Academic journal article Journal of the Illinois State Historical Society

"But What Should We Say:" the Story of a Fallen Patriot

Academic journal article Journal of the Illinois State Historical Society

"But What Should We Say:" the Story of a Fallen Patriot

Article excerpt

On Sunday evening, April 6, 1862, a cannon ball with no particular name attached to it struck and killed Capt. Irving W. Carson on the bluff above Pittsburg Landing, Tennessee. Ebenezer Hannaford and the soldiers in Acting Brig. Gen. Jacob Ammens's 10th Brigade never forgot the ghastly event that became part of the history of the 6th Ohio Volunteer Infantry Regiment. Those men believed that under the leadership of Brig. Gen. William "Bull" Nelson, they had saved Grant's army from destruction, and that led Hannaford to produce a related article just before the April 6 and 7, 1881, meeting of the Society of the Army of the Cumberland in Cincinnati. The embarrassment of Shiloh had always been a sore point with William Tecumseh Sherman, and he expressed great displeasure with an account that called attention to the failure of Ulysses S. Grant to say anything about the tragic death of his chief scout. Every member who commanded troops at the battle was asked to provide statements that ensured they would "be protected against such untruthful assaults"in the future.1

Defensive posturing would not resolve a debate that was still going on when Charles B. Kimbell published a history of Battery A, Chicago Light Artillery at the turn of the nineteenth century. Kimbell incorrectly stated "a Captain on his [Grant's] staff, Kit Carson, was killed within ten feet of the General." He was apparently unaware of Irving W. Carson's Chicago connections and seemed more concerned with those who "have written that the General was not under fire this day. We of the battery know better." Albert D. Richardson was of a similar mindset, and as a former correspondent for the New York Tribune, he wanted the public to know that Grant was "just behind the batteries, and conversing with an officer, when. ..a shot knocked off the scout's head, bespattering the clothing of the serene General with blood." Kimbell, Richardson, and others worried about the reputation of a revered general officer, but the importance of the event lay in fact that Grant had nearly been killed. It was the seeming disregard for Carson that led Hannaford to ask: "But what shall we say of this case, where a brave man met the most tragic of deaths, and his name - nay, even his fate - was not so much hinted?2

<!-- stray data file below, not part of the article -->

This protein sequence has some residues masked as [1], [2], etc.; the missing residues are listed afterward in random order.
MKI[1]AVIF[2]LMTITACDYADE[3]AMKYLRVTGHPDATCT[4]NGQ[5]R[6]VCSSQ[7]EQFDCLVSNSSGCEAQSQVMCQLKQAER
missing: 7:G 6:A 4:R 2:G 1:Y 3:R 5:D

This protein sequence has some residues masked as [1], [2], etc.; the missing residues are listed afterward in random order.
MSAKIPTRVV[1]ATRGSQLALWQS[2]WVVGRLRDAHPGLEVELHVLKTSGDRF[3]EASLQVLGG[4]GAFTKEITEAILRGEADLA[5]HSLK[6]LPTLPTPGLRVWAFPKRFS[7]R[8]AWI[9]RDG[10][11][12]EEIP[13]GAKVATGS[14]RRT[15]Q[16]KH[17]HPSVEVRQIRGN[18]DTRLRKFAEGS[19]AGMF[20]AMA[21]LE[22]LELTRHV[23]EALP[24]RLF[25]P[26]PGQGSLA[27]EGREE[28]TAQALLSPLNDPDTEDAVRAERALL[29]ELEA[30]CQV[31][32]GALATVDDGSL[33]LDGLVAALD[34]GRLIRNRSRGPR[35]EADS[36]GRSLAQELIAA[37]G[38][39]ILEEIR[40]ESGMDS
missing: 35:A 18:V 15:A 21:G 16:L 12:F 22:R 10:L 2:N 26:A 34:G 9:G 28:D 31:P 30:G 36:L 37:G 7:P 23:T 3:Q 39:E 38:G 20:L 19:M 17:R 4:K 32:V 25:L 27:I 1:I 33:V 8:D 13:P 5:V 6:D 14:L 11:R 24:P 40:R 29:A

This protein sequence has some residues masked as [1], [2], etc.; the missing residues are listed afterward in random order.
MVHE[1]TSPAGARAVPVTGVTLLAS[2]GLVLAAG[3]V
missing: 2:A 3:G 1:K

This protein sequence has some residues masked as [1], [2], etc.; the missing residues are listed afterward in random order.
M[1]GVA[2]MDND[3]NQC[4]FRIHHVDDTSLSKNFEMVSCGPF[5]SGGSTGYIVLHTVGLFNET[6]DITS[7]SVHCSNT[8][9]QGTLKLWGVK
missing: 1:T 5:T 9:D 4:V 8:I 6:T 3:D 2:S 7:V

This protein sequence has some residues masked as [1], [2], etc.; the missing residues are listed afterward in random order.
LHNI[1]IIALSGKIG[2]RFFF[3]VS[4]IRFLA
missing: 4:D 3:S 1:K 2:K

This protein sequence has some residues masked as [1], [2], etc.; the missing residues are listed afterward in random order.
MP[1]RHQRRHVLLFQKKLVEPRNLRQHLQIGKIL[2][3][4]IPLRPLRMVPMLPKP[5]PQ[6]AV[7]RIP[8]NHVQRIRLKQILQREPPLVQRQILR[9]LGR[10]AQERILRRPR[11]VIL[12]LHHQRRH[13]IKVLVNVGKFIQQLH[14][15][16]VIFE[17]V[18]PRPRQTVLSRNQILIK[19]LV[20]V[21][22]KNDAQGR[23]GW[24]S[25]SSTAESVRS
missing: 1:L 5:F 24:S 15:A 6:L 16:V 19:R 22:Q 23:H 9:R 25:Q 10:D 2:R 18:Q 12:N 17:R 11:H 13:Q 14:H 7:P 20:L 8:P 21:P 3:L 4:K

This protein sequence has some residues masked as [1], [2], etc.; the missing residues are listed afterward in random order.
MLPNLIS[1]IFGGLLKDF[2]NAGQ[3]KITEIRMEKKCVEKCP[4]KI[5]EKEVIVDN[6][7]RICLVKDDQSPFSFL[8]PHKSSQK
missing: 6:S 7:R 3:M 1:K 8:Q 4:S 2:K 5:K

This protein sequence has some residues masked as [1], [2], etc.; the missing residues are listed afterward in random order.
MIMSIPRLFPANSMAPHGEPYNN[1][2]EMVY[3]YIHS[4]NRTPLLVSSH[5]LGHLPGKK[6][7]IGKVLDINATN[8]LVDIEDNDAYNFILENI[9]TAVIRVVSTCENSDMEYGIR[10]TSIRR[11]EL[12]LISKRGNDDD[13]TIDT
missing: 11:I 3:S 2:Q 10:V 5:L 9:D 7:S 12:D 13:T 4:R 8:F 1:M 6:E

There are no memoirs or personal letters that would help us gain an intimate understanding of Irving W. Carson. Likewise, there is a dearth of information about his family and friends. Census records indicate he was born in Connecticut about 1838 but that conflicts with the sketches that indicate he was born in Scotland. Those accounts also say Carson migrated to Chicago in 1853. That would have made him about fourteen years old when he took up life in the 4th Ward of Chicago, a hard-edged section on the south side of the river that was filled with pickpockets and muggers, who frequented the nearby saloons, gaming houses, and brothels. At Randolph Street between Wells and Franklin, thirty-two-year old William Carson operated a substantial wagon-making business that was within walking distance of the Illinois Central Railroad where Irving was employed building and repairing engines. William might have been a cousin or uncle who provided him with room and board. There is nothing to support that premise, and Irving may have truly been alone.3

At the time of his arrival in the "Garden City," Democratic Senator Stephen A. Douglas envisioned having a first rate university in Chicago. His role in securing the passage of the Kansas-Nebraska Act in May 1854 ended support for the dream until the Baptists boldly agreed to take on the task in 1856-57. The doctrine of popular sovereignty gave everyone the opportunity to see where Abraham Lincoln stood on an issue, and at the Republican state convention in June 1858, he was nominated to run for senator against Douglas. On July 9, Douglas made the opening speech of the campaign. Lincoln preferred to trail after Douglas, and as they moved around the state this country lawyer challenged the powerful Democrat to a series of debates. …

Search by... Author
Show... All Results Primary Sources Peer-reviewed

Oops!

An unknown error has occurred. Please click the button below to reload the page. If the problem persists, please try again in a little while.